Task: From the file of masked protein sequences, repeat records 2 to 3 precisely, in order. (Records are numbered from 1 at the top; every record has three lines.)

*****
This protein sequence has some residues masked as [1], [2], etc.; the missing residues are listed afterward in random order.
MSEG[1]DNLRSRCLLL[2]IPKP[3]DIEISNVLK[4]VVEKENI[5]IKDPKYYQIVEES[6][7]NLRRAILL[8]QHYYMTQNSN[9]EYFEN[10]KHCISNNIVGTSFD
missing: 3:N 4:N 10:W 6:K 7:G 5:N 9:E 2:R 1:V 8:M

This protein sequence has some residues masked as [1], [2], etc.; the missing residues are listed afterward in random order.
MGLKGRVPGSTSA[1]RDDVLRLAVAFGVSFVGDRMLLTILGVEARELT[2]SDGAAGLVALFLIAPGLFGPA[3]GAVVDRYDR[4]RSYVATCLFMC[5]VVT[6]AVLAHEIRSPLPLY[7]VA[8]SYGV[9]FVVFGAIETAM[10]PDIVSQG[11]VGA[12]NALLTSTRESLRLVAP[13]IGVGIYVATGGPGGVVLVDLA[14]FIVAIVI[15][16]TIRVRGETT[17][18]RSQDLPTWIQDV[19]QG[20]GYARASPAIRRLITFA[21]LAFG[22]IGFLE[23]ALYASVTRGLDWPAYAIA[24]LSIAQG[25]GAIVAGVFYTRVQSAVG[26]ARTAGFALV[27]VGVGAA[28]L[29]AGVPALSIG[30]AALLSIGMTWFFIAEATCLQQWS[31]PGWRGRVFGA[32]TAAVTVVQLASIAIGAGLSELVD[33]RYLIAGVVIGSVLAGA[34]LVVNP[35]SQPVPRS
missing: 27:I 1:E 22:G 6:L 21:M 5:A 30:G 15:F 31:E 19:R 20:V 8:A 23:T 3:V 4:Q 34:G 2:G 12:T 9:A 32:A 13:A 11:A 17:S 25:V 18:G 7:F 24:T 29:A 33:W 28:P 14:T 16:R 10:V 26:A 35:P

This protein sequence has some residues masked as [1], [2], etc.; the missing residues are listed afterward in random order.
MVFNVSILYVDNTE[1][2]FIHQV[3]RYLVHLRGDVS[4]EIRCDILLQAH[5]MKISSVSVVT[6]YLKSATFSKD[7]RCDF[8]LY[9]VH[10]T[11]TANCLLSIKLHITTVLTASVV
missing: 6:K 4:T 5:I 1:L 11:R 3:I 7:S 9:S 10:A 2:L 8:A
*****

This protein sequence has some residues masked as [1], [2], etc.; the missing residues are listed afterward in random order.
MGLKGRVPGSTSA[1]RDDVLRLAVAFGVSFVGDRMLLTILGVEARELT[2]SDGAAGLVALFLIAPGLFGPA[3]GAVVDRYDR[4]RSYVATCLFMC[5]VVT[6]AVLAHEIRSPLPLY[7]VA[8]SYGV[9]FVVFGAIETAM[10]PDIVSQG[11]VGA[12]NALLTSTRESLRLVAP[13]IGVGIYVATGGPGGVVLVDLA[14]FIVAIVI[15][16]TIRVRGETT[17][18]RSQDLPTWIQDV[19]QG[20]GYARASPAIRRLITFA[21]LAFG[22]IGFLE[23]ALYASVTRGLDWPAYAIA[24]LSIAQG[25]GAIVAGVFYTRVQSAVG[26]ARTAGFALV[27]VGVGAA[28]L[29]AGVPALSIG[30]AALLSIGMTWFFIAEATCLQQWS[31]PGWRGRVFGA[32]TAAVTVVQLASIAIGAGLSELVD[33]RYLIAGVVIGSVLAGA[34]LVVNP[35]SQPVPRS
missing: 27:I 1:E 22:G 6:L 21:M 5:A 30:G 15:F 31:E 19:R 20:V 8:A 23:T 3:V 4:Q 34:G 2:G 12:T 9:A 32:A 13:A 11:A 17:S 25:V 18:G 7:F 24:T 29:A 33:W 28:P 14:T 16:R 10:V 26:A 35:P

This protein sequence has some residues masked as [1], [2], etc.; the missing residues are listed afterward in random order.
MVFNVSILYVDNTE[1][2]FIHQV[3]RYLVHLRGDVS[4]EIRCDILLQAH[5]MKISSVSVVT[6]YLKSATFSKD[7]RCDF[8]LY[9]VH[10]T[11]TANCLLSIKLHITTVLTASVV
missing: 6:K 4:T 5:I 1:L 11:R 3:I 7:S 9:S 10:A 2:L 8:A